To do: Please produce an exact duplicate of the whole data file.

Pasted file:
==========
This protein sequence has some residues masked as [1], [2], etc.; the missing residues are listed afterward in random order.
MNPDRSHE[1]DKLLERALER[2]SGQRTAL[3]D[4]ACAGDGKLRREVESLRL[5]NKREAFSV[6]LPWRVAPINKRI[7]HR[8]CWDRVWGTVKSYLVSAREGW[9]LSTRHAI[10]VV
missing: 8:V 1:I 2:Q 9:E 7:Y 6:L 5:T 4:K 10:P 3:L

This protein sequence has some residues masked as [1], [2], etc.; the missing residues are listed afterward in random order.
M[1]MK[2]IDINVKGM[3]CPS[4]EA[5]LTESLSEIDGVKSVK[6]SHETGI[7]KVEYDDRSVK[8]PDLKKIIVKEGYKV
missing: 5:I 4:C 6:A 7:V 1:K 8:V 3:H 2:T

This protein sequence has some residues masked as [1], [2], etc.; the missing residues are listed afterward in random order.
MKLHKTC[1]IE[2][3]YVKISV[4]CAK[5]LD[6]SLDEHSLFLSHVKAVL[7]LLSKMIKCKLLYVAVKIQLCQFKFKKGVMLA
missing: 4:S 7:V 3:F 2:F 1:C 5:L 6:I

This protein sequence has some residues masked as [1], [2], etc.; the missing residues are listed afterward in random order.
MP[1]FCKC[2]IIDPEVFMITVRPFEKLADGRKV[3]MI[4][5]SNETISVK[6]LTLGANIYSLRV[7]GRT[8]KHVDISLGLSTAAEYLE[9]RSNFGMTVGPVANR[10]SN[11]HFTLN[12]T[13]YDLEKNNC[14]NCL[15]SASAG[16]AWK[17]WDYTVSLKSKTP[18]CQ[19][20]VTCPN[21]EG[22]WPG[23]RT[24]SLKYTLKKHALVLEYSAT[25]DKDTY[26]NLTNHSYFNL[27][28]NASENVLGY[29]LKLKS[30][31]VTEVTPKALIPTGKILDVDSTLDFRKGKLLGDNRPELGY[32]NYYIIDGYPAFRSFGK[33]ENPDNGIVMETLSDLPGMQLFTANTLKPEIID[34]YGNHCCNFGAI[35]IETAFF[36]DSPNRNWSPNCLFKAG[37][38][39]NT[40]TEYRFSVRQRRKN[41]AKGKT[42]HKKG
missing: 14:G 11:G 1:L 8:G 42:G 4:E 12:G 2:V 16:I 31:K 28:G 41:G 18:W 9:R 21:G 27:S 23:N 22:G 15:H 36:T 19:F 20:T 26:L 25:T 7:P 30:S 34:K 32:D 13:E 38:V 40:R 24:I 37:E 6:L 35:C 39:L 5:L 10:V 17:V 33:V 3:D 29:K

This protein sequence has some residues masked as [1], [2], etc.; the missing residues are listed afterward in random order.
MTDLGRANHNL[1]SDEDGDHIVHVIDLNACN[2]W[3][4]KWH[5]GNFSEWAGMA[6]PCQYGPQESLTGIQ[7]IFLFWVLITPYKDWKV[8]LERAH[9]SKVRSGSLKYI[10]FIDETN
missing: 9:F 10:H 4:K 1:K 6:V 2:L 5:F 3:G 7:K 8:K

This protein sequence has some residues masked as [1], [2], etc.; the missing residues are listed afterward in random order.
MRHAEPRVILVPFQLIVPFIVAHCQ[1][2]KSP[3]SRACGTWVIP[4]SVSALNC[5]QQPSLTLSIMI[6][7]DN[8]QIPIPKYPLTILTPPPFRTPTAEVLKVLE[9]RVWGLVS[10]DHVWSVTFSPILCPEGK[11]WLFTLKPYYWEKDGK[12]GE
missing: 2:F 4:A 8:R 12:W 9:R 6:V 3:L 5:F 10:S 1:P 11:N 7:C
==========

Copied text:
This protein sequence has some residues masked as [1], [2], etc.; the missing residues are listed afterward in random order.
MNPDRSHE[1]DKLLERALER[2]SGQRTAL[3]D[4]ACAGDGKLRREVESLRL[5]NKREAFSV[6]LPWRVAPINKRI[7]HR[8]CWDRVWGTVKSYLVSAREGW[9]LSTRHAI[10]VV
missing: 8:V 1:I 2:Q 9:E 7:Y 6:L 5:T 4:K 10:P 3:L

This protein sequence has some residues masked as [1], [2], etc.; the missing residues are listed afterward in random order.
M[1]MK[2]IDINVKGM[3]CPS[4]EA[5]LTESLSEIDGVKSVK[6]SHETGI[7]KVEYDDRSVK[8]PDLKKIIVKEGYKV
missing: 5:I 4:C 6:A 7:V 1:K 8:V 3:H 2:T

This protein sequence has some residues masked as [1], [2], etc.; the missing residues are listed afterward in random order.
MKLHKTC[1]IE[2][3]YVKISV[4]CAK[5]LD[6]SLDEHSLFLSHVKAVL[7]LLSKMIKCKLLYVAVKIQLCQFKFKKGVMLA
missing: 4:S 7:V 3:F 2:F 1:C 5:L 6:I

This protein sequence has some residues masked as [1], [2], etc.; the missing residues are listed afterward in random order.
MP[1]FCKC[2]IIDPEVFMITVRPFEKLADGRKV[3]MI[4][5]SNETISVK[6]LTLGANIYSLRV[7]GRT[8]KHVDISLGLSTAAEYLE[9]RSNFGMTVGPVANR[10]SN[11]HFTLN[12]T[13]YDLEKNNC[14]NCL[15]SASAG[16]AWK[17]WDYTVSLKSKTP[18]CQ[19][20]VTCPN[21]EG[22]WPG[23]RT[24]SLKYTLKKHALVLEYSAT[25]DKDTY[26]NLTNHSYFNL[27][28]NASENVLGY[29]LKLKS[30][31]VTEVTPKALIPTGKILDVDSTLDFRKGKLLGDNRPELGY[32]NYYIIDGYPAFRSFGK[33]ENPDNGIVMETLSDLPGMQLFTANTLKPEIID[34]YGNHCCNFGAI[35]IETAFF[36]DSPNRNWSPNCLFKAG[37][38][39]NT[40]TEYRFSVRQRRKN[41]AKGKT[42]HKKG
missing: 14:G 11:G 1:L 8:G 42:G 4:E 12:G 2:V 16:I 31:K 28:G 41:G 18:W 9:R 21:G 27:S 23:N 22:G 15:H 36:T 19:F 20:T 26:L 25:T 7:P 30:S 34:K 32:D 13:E 38:V 40:R 24:I 37:E 6:L 35:C 39:L 5:L 10:V 17:V 33:V 3:D 29:K

This protein sequence has some residues masked as [1], [2], etc.; the missing residues are listed afterward in random order.
MTDLGRANHNL[1]SDEDGDHIVHVIDLNACN[2]W[3][4]KWH[5]GNFSEWAGMA[6]PCQYGPQESLTGIQ[7]IFLFWVLITPYKDWKV[8]LERAH[9]SKVRSGSLKYI[10]FIDETN
missing: 9:F 10:H 4:K 1:K 6:V 2:L 5:F 3:G 7:K 8:K

This protein sequence has some residues masked as [1], [2], etc.; the missing residues are listed afterward in random order.
MRHAEPRVILVPFQLIVPFIVAHCQ[1][2]KSP[3]SRACGTWVIP[4]SVSALNC[5]QQPSLTLSIMI[6][7]DN[8]QIPIPKYPLTILTPPPFRTPTAEVLKVLE[9]RVWGLVS[10]DHVWSVTFSPILCPEGK[11]WLFTLKPYYWEKDGK[12]GE
missing: 2:F 4:A 8:R 12:W 9:R 6:V 3:L 5:F 10:S 1:P 11:N 7:C